[FoRK] Re: Limeys can't comprehend US tax law? ;-)

Jeff Bone <jbone at place.org> on Thu Apr 24 17:03:29 PDT 2008

On Apr 24, 2008, at 6:04 PM, Jeff Bone wrote:

> On Apr 24, 2008, at 5:26 PM, Rob Harley wrote:
>> I'll stay on-list thanks and quote:
>> "Partnership profits are taxed not to the partnership; instead
>> partners are taxed
>> on allocations of partnership income, and the nature of that income  
>> (capital or
>> ordinary) "flows-through" to the partners.  As a result, the  
>> investment
>> managers are able to have income for performance of services taxed  
>> at the 15%
>> capital gains rate."
> As somebody who just last week wrote an absolutely sickening check  
> to the IRS based on a K-1 encompassing precisely this sort if not  
> order-magnitude of economic activity, let me just say DUH.  The  
> above is all true up to the part that implies that all that flow- 
> through is taxed at the lower rate.  For long term gains, it's taxed  
> at the long term rate;  for short term gains, it's taxed at the  
> maximum rate for your tax bracket (assuming your ordinary income, if  
> any, maxes out the lower tiers.  Which in any case those guys  
> divvying up that $29B pie, did without question.)  And as previously  
> stated, it's a near-certainty that most of that income for most of  
> those investment managers --- the prophetic Buffet notwithstanding  
> --- stemmed from trades with tenor less than the magical threshold  
> of 1 year and a day.  You can argue about whether ANY of that should  
> be taxed at the lowest rate, but that's a policy argument;  as a  
> matter of practice very little of that flow-through for anybody in  
> this type of situation gets taxed at that preferential rate.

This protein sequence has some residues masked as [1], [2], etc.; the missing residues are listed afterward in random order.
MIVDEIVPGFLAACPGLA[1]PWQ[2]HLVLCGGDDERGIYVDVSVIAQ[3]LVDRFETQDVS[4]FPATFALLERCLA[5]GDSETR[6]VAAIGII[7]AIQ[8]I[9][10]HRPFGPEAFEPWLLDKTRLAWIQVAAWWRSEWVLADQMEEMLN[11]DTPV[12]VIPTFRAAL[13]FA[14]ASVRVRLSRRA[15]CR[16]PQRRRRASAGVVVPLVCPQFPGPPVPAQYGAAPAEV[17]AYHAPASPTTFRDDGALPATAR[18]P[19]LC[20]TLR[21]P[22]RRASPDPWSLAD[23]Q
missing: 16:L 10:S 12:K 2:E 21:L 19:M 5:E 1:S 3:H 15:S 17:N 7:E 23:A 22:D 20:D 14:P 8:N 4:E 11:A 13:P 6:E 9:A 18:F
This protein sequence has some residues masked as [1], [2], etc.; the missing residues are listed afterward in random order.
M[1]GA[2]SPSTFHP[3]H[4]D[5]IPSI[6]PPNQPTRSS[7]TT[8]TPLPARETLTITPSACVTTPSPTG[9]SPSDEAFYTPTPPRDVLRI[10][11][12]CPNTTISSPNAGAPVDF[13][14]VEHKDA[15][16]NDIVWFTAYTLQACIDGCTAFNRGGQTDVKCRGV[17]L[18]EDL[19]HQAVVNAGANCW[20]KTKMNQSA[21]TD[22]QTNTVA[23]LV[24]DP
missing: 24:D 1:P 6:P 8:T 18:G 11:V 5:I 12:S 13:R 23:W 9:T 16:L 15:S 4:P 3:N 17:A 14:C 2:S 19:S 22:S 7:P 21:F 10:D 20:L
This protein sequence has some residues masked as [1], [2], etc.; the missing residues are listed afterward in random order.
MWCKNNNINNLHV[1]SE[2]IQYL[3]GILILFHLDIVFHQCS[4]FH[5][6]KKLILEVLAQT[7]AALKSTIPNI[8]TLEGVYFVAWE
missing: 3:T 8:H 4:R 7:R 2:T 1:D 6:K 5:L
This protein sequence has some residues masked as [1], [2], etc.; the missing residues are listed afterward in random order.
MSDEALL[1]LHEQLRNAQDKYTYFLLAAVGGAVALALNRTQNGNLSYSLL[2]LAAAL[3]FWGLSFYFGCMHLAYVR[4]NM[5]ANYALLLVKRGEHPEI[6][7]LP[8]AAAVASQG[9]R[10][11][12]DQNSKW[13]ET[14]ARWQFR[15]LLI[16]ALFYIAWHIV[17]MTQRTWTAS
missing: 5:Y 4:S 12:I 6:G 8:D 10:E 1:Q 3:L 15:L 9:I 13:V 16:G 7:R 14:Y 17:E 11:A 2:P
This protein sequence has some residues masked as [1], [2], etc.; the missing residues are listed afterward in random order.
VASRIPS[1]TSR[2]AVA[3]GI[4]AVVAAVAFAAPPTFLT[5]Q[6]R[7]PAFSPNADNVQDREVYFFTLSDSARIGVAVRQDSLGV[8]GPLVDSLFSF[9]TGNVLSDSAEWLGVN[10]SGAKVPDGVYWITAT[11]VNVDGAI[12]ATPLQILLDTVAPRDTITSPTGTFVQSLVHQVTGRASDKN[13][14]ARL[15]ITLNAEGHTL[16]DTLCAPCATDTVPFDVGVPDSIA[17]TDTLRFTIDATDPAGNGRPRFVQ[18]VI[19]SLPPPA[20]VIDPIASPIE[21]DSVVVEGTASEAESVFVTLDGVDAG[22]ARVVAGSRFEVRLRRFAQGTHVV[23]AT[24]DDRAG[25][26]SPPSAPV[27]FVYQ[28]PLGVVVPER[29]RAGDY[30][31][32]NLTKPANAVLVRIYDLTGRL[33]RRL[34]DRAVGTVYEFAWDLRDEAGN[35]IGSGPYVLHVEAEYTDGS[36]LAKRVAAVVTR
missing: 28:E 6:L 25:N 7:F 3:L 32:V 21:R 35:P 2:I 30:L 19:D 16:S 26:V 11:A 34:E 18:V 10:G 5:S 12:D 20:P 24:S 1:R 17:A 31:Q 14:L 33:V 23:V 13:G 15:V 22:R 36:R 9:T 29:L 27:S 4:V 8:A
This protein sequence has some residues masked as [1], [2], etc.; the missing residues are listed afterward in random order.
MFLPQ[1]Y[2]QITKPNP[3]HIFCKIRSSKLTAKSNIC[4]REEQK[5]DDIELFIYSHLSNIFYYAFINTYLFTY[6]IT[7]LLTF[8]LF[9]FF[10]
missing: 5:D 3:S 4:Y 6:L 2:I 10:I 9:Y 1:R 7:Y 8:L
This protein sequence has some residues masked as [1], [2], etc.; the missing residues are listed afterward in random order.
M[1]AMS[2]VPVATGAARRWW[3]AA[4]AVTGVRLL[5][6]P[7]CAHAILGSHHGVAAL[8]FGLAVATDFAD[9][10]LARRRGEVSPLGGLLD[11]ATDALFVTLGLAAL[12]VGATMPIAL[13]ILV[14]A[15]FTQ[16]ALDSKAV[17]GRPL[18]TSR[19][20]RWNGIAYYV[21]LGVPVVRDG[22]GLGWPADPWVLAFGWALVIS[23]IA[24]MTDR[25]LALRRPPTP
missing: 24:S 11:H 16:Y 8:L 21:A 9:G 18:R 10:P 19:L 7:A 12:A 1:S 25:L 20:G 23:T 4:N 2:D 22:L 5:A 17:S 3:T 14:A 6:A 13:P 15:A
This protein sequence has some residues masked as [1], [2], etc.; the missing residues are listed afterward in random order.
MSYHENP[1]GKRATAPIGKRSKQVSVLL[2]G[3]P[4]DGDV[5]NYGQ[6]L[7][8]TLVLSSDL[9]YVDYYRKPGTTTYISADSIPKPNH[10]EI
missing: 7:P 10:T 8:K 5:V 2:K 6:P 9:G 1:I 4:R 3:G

I neglected to mention in the above post, though I did mention it  
previously, that ALL gains derived from short positions on securities  
(currency excepted, not a security, every currency position has a long  
and short component) is taxed at the short term rate, regardless of  
the length of time the short position was held.  And I guaran-fucking- 
damn-tee you that a disproportionate amount of the $29B we're  
bickering about was derived from domestic security shorts that the  
managers in question let ride, baby, ride!  And hence resulted in a  
short term cap gains liability for all those folks on a  
disproportionate amount of their income --- or, put differently, was  
taxed just the same as if it were ordinary income, even such ordinary  
income as earned by the much-maligned Jane the Secretary (indeed,  
certainly higher than Jane's own top marginal rate.)

So this whole discussion is nothing but an anomaly wrapped in a lie,  
dipped in confusion and misunderstanding and then sprinkled with  
"screw the rich."


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